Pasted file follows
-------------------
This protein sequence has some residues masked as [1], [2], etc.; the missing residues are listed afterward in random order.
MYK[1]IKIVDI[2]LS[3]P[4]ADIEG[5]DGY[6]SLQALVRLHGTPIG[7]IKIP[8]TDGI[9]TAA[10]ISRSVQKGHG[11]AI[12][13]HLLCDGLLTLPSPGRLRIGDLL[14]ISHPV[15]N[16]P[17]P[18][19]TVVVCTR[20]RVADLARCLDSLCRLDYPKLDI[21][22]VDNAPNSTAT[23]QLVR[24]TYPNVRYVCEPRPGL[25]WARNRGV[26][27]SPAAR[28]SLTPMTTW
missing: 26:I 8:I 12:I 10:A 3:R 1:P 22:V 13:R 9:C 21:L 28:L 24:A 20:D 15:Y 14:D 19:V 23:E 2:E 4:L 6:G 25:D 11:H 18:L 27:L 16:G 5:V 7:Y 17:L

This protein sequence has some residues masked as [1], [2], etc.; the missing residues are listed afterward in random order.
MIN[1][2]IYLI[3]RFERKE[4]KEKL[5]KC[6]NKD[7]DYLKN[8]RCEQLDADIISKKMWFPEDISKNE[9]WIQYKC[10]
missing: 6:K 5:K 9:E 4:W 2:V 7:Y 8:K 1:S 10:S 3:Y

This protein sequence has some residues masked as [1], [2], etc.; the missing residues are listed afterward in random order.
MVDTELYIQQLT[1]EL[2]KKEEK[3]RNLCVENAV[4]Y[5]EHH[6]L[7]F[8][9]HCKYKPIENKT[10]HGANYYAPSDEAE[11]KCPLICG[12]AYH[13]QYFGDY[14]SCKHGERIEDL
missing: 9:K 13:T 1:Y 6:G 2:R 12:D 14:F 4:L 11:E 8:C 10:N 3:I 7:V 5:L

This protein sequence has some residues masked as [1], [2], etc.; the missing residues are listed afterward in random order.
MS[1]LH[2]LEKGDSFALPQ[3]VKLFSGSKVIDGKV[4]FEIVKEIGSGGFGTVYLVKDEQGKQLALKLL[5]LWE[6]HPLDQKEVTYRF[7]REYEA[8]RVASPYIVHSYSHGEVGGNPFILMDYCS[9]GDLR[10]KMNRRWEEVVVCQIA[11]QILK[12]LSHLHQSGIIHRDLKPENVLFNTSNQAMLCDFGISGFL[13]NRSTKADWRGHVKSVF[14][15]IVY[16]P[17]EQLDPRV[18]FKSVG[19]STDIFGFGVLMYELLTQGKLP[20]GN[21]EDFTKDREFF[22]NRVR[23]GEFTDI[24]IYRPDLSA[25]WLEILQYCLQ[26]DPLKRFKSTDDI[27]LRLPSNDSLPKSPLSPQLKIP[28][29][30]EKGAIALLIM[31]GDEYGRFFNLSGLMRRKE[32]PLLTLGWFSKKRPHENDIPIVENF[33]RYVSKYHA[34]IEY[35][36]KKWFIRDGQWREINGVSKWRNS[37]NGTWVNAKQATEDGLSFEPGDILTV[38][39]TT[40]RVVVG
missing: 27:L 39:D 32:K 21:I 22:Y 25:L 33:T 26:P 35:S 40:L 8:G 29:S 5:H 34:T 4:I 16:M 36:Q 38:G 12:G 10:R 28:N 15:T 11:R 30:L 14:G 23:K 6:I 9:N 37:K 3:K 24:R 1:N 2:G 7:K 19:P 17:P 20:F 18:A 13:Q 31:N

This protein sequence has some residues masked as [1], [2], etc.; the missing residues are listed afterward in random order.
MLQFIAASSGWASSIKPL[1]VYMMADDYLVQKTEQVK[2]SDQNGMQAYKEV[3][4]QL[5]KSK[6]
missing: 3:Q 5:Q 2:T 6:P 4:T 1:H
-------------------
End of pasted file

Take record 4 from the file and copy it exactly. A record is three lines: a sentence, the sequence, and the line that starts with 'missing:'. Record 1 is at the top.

This protein sequence has some residues masked as [1], [2], etc.; the missing residues are listed afterward in random order.
MS[1]LH[2]LEKGDSFALPQ[3]VKLFSGSKVIDGKV[4]FEIVKEIGSGGFGTVYLVKDEQGKQLALKLL[5]LWE[6]HPLDQKEVTYRF[7]REYEA[8]RVASPYIVHSYSHGEVGGNPFILMDYCS[9]GDLR[10]KMNRRWEEVVVCQIA[11]QILK[12]LSHLHQSGIIHRDLKPENVLFNTSNQAMLCDFGISGFL[13]NRSTKADWRGHVKSVF[14][15]IVY[16]P[17]EQLDPRV[18]FKSVG[19]STDIFGFGVLMYELLTQGKLP[20]GN[21]EDFTKDREFF[22]NRVR[23]GEFTDI[24]IYRPDLSA[25]WLEILQYCLQ[26]DPLKRFKSTDDI[27]LRLPSNDSLPKSPLSPQLKIP[28][29][30]EKGAIALLIM[31]GDEYGRFFNLSGLMRRKE[32]PLLTLGWFSKKRPHENDIPIVENF[33]RYVSKYHA[34]IEY[35][36]KKWFIRDGQWREINGVSKWRNS[37]NGTWVNAKQATEDGLSFEPGDILTV[38][39]TT[40]RVVVG
missing: 27:L 39:D 32:K 21:I 22:Y 25:L 33:T 26:P 35:S 40:L 8:G 29:S 5:H 34:T 4:I 16:M 36:Q 38:G 12:G 10:R 28:N 15:T 11:R 30:L 14:G 23:K 6:I 9:N 37:K 3:K 24:R 1:N 2:G 7:K 19:P 17:P 20:F 18:A 13:Q 31:N